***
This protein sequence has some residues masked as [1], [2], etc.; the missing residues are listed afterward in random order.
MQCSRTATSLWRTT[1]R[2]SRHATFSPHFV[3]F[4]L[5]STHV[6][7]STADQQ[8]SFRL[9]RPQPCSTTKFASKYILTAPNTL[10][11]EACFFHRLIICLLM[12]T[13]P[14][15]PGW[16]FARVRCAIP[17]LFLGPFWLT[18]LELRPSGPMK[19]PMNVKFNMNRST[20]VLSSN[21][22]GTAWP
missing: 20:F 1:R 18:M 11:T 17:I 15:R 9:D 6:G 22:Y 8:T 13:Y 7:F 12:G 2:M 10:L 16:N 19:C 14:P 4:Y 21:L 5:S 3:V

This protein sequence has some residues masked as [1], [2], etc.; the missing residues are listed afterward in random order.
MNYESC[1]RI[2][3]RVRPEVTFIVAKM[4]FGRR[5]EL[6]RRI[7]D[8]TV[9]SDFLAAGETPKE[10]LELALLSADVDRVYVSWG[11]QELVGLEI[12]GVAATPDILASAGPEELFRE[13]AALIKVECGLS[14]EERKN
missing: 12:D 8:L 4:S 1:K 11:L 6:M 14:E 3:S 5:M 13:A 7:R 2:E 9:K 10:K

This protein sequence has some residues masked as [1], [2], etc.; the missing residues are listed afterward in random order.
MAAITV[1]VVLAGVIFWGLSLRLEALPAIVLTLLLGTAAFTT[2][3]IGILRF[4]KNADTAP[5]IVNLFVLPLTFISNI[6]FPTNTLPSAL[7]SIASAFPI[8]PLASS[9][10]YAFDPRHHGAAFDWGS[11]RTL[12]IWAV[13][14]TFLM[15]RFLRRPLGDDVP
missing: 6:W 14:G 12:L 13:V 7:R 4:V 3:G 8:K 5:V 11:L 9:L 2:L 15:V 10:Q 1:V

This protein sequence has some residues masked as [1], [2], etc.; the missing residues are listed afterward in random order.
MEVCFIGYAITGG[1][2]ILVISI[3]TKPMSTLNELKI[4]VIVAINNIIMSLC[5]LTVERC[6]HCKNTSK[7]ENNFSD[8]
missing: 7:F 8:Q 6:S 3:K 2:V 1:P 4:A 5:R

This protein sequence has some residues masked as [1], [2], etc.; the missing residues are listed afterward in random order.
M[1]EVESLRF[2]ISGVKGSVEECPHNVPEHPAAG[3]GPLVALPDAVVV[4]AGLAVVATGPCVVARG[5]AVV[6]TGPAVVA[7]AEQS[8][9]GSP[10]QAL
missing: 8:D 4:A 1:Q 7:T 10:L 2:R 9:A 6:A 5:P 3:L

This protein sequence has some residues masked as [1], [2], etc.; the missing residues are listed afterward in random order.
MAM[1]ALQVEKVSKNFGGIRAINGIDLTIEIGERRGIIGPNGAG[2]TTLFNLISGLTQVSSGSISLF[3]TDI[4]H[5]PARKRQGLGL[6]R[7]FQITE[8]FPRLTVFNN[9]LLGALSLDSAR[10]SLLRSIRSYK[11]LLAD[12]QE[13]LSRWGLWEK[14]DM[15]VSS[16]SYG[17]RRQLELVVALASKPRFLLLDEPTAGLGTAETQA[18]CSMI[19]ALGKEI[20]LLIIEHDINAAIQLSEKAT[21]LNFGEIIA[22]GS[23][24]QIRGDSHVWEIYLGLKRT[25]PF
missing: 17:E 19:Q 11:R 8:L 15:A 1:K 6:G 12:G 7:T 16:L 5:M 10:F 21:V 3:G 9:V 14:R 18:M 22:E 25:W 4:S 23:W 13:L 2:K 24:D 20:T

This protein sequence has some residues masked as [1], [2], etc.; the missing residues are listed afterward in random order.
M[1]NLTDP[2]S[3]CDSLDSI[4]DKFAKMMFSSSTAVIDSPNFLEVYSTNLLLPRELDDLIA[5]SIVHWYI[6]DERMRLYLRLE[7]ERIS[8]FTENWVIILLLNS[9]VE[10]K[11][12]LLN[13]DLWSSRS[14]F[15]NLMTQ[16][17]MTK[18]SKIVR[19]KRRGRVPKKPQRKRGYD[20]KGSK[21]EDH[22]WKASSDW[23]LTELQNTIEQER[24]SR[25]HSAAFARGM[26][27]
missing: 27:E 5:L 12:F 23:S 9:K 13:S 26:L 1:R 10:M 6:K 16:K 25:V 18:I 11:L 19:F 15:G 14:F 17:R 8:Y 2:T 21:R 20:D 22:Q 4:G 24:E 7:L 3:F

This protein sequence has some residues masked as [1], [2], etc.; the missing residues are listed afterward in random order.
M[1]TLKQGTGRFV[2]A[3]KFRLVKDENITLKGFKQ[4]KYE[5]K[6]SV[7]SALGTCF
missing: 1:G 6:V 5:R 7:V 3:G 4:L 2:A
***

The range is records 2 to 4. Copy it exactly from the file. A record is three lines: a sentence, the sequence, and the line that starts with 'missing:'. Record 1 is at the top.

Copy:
This protein sequence has some residues masked as [1], [2], etc.; the missing residues are listed afterward in random order.
MNYESC[1]RI[2][3]RVRPEVTFIVAKM[4]FGRR[5]EL[6]RRI[7]D[8]TV[9]SDFLAAGETPKE[10]LELALLSADVDRVYVSWG[11]QELVGLEI[12]GVAATPDILASAGPEELFRE[13]AALIKVECGLS[14]EERKN
missing: 12:D 8:L 4:S 1:K 11:L 6:M 14:E 3:S 5:M 13:A 7:R 2:E 9:K 10:K

This protein sequence has some residues masked as [1], [2], etc.; the missing residues are listed afterward in random order.
MAAITV[1]VVLAGVIFWGLSLRLEALPAIVLTLLLGTAAFTT[2][3]IGILRF[4]KNADTAP[5]IVNLFVLPLTFISNI[6]FPTNTLPSAL[7]SIASAFPI[8]PLASS[9][10]YAFDPRHHGAAFDWGS[11]RTL[12]IWAV[13][14]TFLM[15]RFLRRPLGDDVP
missing: 6:W 14:G 12:L 13:V 7:R 4:V 3:G 8:K 5:V 11:L 9:L 2:L 15:V 10:Q 1:V

This protein sequence has some residues masked as [1], [2], etc.; the missing residues are listed afterward in random order.
MEVCFIGYAITGG[1][2]ILVISI[3]TKPMSTLNELKI[4]VIVAINNIIMSLC[5]LTVERC[6]HCKNTSK[7]ENNFSD[8]
missing: 7:F 8:Q 6:S 3:K 2:V 1:P 4:A 5:R